“People are not being given good information about lighting.” So says National Lighting Bureau Executive Director John P. Bachner, who decries what he called “the particularly poor reporting about the ongoing elimination of 100, 75, 60, and 40 Watt incandescent lamps from the national inventory. In fact, incandescent lighting is not being eliminated or outlawed. What is being eliminated are the least efficient, commonly used versions for which far more efficient and cost-effective alternatives are available, including incandescent alternatives. As long as people pick the right bulb for the result they want, in terms of lighting quality and dimmability, for example, the alternatives available right now can do everything positive that incandescents do while costing much less, consuming far less energy, and contributing far less to our greenhouse-gas and air-borne mercury problems.”
Focusing on the cost issue, Mr. Bachner said, “To tell people that a 75-Watt incandescent lamp is less expensive than a CFL [compact fluorescent lamp] is irresponsible, given that the statement is true only if you use the incandescent lamp for something like a paperweight. People need to know not the cost of buying one type of lamp or another, but rather the cost of owning and using one type lamp or another. Once people have that knowledge, they quickly realize that the incandescent lamps they grew up with are just about the most expensive there are, not the least expensive.”
Mr. Bachner noted that the National Electrical Manufacturers Association – NEMA, a sponsor and founder of the National Lighting Bureau – has led the charge by providing reliable consumer information in a booklet titled Lighting Options for Your Home, available free of charge on the Bureau website (www.nlb.org). The table below can also be of value. Developed by the Bureau, it compares the ten-year cost of relying on 75-Watt incandescent lighting to the cost of owning three alternatives: a 53-Watt high-efficiency (halogen-filled) incandescent lamp, a 13-Watt compact fluorescent lamp (CFL), and a 17-Watt light-emitting diode (LED) lamp. As can be seen, the ten-year cost of owning and using a 75-Watt incandescent lamp is more than five times the cost of owning a CFL that produces about the same amount and quality of light.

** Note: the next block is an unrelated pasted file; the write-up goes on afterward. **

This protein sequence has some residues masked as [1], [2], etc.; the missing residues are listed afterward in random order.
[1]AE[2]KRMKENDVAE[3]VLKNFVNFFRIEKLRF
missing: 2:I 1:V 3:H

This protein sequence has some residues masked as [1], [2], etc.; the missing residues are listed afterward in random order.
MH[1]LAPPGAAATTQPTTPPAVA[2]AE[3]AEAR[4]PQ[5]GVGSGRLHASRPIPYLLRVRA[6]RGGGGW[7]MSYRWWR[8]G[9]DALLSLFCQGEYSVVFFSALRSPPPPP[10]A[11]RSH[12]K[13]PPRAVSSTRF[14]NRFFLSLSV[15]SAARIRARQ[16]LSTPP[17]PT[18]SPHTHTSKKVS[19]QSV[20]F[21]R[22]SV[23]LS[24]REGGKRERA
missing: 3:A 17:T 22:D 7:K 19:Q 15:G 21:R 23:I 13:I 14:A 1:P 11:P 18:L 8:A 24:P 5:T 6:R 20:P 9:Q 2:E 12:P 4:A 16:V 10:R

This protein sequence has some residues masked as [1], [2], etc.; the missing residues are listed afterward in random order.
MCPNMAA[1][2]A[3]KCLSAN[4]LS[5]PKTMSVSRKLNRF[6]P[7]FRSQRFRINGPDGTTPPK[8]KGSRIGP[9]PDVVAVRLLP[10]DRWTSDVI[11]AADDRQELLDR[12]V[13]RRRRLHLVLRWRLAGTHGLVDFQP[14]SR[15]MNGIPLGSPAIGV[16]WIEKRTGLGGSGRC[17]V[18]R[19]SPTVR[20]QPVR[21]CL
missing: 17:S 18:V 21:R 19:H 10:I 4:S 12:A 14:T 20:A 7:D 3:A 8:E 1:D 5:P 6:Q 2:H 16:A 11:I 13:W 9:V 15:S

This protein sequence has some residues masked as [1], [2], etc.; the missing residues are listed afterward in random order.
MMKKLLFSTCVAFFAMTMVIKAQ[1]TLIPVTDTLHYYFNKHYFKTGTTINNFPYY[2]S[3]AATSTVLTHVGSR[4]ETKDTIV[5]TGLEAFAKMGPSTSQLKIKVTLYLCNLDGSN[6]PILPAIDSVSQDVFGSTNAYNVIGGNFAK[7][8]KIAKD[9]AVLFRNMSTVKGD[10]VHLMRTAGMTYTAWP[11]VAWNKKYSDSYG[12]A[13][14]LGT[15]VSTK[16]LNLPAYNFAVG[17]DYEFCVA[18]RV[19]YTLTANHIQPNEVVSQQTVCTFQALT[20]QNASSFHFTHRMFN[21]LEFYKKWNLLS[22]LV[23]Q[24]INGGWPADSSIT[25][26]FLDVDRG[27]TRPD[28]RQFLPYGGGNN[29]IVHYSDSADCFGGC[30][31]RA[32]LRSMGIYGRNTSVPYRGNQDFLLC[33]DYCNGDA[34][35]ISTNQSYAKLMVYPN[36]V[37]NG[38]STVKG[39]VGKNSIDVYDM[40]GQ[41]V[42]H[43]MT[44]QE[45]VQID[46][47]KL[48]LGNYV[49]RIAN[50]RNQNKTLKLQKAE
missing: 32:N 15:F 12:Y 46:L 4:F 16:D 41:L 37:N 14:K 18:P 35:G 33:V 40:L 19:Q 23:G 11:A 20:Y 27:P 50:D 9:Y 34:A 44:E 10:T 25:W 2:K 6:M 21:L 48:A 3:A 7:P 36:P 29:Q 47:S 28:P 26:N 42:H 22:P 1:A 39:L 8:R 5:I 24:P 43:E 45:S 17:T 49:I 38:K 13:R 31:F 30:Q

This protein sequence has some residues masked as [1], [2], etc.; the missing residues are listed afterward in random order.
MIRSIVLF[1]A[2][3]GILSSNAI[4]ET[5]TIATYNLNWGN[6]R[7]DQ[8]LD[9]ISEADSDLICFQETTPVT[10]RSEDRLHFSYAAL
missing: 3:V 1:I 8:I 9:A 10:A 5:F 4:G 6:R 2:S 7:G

“The cost of ownership doesn't consider a number of other costs, such as the additional carbon dioxide and mercury that's put into the air by coal-fired power plants and by the planes, trains, ships, and trucks used to transport lamps from the factory to a distribution center, then to a warehouse, and then to a store. That’s ten times as many trips for conventional incandescents compared to CFLs; 25 as many trips for conventional incandescents vs. LEDs. There’s also all the extra packaging that has to be manufactured, and all the packaging and spent lamps that wind up in a landfill. If people were simply given the facts, they’d realize that all this fuss about losing incandescent lamps is a tempest in a teapot, based on misinformation. When people stop using conventional incandescent lamps, they lose nothing, they save money, and they’re gentler on the environment we all have to share.”